A three-judge panel for the U.S. Court of Appeals for the Fourth Circuit ruled Tuesday that the federal ban against 18-20-year-olds buying handguns is unconstitutional.
The Majority Opinion by Judge Julius Richardson–joined by Bush 43-appointee Judge Stephen Agree–looked at militia laws in American history and the Founding Fathers’ views that an armed populace made an armed militia possible, allowing the latter to repel a tyrannical government, should the need arise:
So while the individual right of self-defense was “the central component” of the Second Amendment, the civic purpose “was codified” based on the fear that a tyrannical government would eliminate the civically minded militia. Both reflected the pre-existing right of self-defense that the Founders valued as the core purpose of the state. “In the Founders’ world, individual self protection and community defense were not wholly separate spheres.”
Moreover, Richardson highlighted the time at the Founding of the nation, noting, “Every militia law near the time of ratification required 18-year-olds to be part of the militia and bring their own arms.”
Around the time the Second Amendment was ratified in 1791, Congress began debating invoking its power under the Militia Clauses to better organize the militias for federal use in emergencies. The effort was pushed by Secretary of War Henry Knox, who argued to Congress that while the “military age has generally commenced at sixteen,” the age for the federal select militia should be set at 18 because “the youth of sixteen do not commonly attain such a degree of robust strength as to enable them to sustain without injury the hardships incident to the field.”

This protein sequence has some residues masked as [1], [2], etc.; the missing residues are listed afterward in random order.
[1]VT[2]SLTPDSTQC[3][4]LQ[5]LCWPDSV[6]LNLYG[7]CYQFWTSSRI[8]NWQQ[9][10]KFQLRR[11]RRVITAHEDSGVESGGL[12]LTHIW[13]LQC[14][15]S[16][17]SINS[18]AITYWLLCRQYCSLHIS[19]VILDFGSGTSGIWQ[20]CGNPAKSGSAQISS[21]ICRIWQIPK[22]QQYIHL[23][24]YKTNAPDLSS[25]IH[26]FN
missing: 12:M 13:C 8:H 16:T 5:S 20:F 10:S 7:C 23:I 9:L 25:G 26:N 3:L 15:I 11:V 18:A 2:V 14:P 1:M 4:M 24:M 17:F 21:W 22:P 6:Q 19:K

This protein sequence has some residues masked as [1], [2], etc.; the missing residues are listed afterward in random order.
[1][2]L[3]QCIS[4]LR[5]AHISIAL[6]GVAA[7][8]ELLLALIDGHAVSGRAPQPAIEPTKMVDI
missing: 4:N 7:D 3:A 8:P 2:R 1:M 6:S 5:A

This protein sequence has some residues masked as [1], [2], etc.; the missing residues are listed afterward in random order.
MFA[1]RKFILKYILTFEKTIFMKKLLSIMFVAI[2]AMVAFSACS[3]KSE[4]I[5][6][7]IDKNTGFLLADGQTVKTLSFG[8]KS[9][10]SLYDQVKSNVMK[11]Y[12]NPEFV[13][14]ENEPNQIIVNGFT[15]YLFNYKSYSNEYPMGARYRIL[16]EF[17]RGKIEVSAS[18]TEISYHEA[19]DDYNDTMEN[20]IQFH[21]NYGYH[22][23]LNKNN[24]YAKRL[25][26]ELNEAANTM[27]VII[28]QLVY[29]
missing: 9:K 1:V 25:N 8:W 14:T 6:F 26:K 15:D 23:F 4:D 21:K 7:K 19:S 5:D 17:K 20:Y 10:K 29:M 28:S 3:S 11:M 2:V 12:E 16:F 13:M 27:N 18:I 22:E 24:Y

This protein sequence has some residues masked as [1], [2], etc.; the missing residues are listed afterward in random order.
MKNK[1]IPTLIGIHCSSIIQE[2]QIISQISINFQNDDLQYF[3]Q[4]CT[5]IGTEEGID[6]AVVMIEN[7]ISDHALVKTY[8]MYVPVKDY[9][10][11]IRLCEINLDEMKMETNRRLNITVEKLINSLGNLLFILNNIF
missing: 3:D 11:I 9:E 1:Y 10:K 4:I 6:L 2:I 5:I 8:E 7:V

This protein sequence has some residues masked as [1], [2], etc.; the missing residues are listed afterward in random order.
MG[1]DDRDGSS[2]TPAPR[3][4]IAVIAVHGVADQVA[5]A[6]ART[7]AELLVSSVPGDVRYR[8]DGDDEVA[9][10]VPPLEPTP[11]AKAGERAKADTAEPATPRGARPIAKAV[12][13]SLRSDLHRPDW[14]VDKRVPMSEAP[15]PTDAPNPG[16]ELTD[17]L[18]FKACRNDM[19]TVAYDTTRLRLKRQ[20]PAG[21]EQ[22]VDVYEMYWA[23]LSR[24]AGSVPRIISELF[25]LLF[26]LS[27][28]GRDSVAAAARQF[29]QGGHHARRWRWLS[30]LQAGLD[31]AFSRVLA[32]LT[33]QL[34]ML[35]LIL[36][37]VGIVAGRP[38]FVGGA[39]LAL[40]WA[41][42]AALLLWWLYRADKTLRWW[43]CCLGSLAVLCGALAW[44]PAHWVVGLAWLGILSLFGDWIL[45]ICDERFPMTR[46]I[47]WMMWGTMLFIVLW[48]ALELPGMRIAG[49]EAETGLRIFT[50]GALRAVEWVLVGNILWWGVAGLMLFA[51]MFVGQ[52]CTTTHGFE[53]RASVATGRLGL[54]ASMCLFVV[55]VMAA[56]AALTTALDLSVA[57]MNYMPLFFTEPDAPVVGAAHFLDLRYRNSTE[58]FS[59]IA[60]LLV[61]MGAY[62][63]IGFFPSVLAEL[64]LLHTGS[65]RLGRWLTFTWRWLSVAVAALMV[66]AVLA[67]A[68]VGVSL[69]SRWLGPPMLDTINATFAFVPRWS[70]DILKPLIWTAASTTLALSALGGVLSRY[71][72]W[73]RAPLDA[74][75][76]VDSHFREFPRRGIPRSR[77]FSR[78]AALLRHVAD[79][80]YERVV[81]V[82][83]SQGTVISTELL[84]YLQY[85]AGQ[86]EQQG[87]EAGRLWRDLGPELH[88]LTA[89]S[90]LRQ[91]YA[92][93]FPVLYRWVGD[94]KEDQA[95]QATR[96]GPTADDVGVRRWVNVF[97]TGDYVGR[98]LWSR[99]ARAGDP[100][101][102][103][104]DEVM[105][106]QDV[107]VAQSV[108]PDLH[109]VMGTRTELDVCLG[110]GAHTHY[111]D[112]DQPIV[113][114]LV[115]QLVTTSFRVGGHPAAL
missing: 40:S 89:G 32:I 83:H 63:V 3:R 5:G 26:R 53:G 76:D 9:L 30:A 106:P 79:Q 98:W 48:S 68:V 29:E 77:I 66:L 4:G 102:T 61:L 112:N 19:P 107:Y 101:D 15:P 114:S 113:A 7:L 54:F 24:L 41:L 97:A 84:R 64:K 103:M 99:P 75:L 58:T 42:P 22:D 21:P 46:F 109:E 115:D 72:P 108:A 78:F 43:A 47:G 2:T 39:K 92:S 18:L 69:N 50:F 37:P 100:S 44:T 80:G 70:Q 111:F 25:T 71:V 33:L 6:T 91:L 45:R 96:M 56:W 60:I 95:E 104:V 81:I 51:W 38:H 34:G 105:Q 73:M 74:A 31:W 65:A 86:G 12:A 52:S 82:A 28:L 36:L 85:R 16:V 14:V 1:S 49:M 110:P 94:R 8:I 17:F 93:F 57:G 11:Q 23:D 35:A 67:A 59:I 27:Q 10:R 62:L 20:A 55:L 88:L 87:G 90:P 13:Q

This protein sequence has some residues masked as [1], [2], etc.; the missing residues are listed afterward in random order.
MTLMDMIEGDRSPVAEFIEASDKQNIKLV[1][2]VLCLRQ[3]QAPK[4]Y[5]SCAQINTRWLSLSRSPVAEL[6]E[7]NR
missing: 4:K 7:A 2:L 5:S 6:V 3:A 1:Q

Richardson observes, “Founding-era militia laws provide strong evidence that 18-year-olds were covered by the Second Amendment.”
Later in the Majority Opinion, Richard notes that legislation and court rulings cannot change what the Founding Fathers intended via the Second Amendment: “But while Congress—or judges—may have struck a different balance long after ratification, that role is foreclosed to us by the balance that the Founders chose. We cannot now second-guess or undermine their choice. History makes clear that 18- to 20-year-olds were understood to fall under the Second Amendment’s protections.”
Ultimately, Richardson and Agee voted to vacate a district court’s ruling to dismiss the suit against the handgun purchase ban, remanding it for further proceedings.
The Case is
Hirschfeld v. BATF, No. 19-2250, in the U.S. Court of Appeals for the Fourth Circuit.
Content created by AWR Hawkins
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